The Roar
The Roar

Advertisement
Advertisement
Advertisement

The balls that changed it all

Autoplay in... 6 (Cancel)
Up Next No more videos! Playlist is empty -
Replay
Cancel
Next
Roar Pro
6th July, 2020
36

There’s an old wisdom that some of the biggest events or turning points in life come down to a few seconds.

A decision to apply for a job, the first impression of a house that’s for sale or taking a chance on starting a conversation with a stranger can send you on different trajectories.

In cricket, a field change, umpire’s decision or desperate lunge at the ball can be the seconds where a game is turned. That can include a single delivery. A ball that is bowled which influences or changes a match, reputation or a series.

Imagine the first ball Harold Larwood bowled using leg theory on Australian soil. That single delivery sent out reverberations for the remainder of the 1932-33 series. And beyond.

So what other single deliveries have been bowled which made an impact that lasted well beyond the delivery of the ball? Here’s a few.

Steve Harmison to Justin Langer, first Ashes Test 2006-07 Brisbane
In the first ball of the first Test, Harmison’s delivery flew dramatically wide to second slip. Cricket writers later claimed that ball set the standard for the entire series which England lost 5-0.

In Australia, Harmison may well be known for that erratic delivery rather than 226 wickets in Tests. Harmison is quoted saying there was an over-reaction to his wide delivery and England were never going to defeat that Australian team.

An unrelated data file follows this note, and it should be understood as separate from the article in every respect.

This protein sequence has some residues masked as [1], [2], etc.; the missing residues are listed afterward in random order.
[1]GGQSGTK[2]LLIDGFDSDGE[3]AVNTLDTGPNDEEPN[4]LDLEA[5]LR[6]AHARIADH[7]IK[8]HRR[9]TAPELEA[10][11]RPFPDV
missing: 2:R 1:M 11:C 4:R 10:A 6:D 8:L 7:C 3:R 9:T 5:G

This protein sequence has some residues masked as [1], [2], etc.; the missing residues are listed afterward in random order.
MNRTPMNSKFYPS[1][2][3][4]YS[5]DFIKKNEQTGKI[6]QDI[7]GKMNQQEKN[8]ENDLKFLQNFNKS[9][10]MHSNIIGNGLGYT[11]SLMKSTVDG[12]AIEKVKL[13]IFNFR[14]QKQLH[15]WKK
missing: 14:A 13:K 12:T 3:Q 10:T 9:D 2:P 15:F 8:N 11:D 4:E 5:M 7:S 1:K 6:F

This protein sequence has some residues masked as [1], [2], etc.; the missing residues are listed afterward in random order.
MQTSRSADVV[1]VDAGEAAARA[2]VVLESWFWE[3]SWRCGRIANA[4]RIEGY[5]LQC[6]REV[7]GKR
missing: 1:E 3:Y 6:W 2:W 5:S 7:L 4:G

Michael Clarke to Rahul Dravid; fourth Test Australia versus India in Mumbai 2004
Clarke ran in, pushing the ball through quite hard, his grunt loudly audible. Commentating, Ian Healy described it as ‘just a little flick on the outside edge’ that took Dravid’s wicket. (It in fact brushed his thumb). At the time India wee 4/182. By the time Clarke took his sixth wicket (for a paltry total of nine runs), India were all out for 205.

Despite Clarke’s heroics, India won the test. But Clarke’s performance almost overshadowed their win and demonstrated how an underestimated or part time bowler can still have dramatic impact.

Advertisement
Advertisement
Michael Clarke

Michael Clarke. (Nicky Sims/Getty Images)

Shane Warne to Mike Gatting; first Ashes test, 1993 at Old Trafford
Warne was the fourth bowler called on during England’s first innings. Astonishingly, it was Warne’s first ever Test match delivery in England. Richie Benaud’s comment said it all. “Gatting has absolutely no idea what happened to it. Still doesn’t know.”

(The latter being added in response to Gatting’s confused expression as he left the ground). The delivery was called as ‘turning about two and a half feet.’ The genius or sheer magic of that delivery stamped Warne as being on the cusp of a once in a generation bowler.

That delivery is commonly referred to as the ball of the century.

England's Mike Gatting (centre) is bowled out by Shane Warne

England’s Mike Gatting (centre) is bowled out by Shane Warne. (Photo by PA Images via Getty Images)

Jasprit Bumrah to Shaun Marsh; Boxing Day Test; India versus Australia at MCG 2018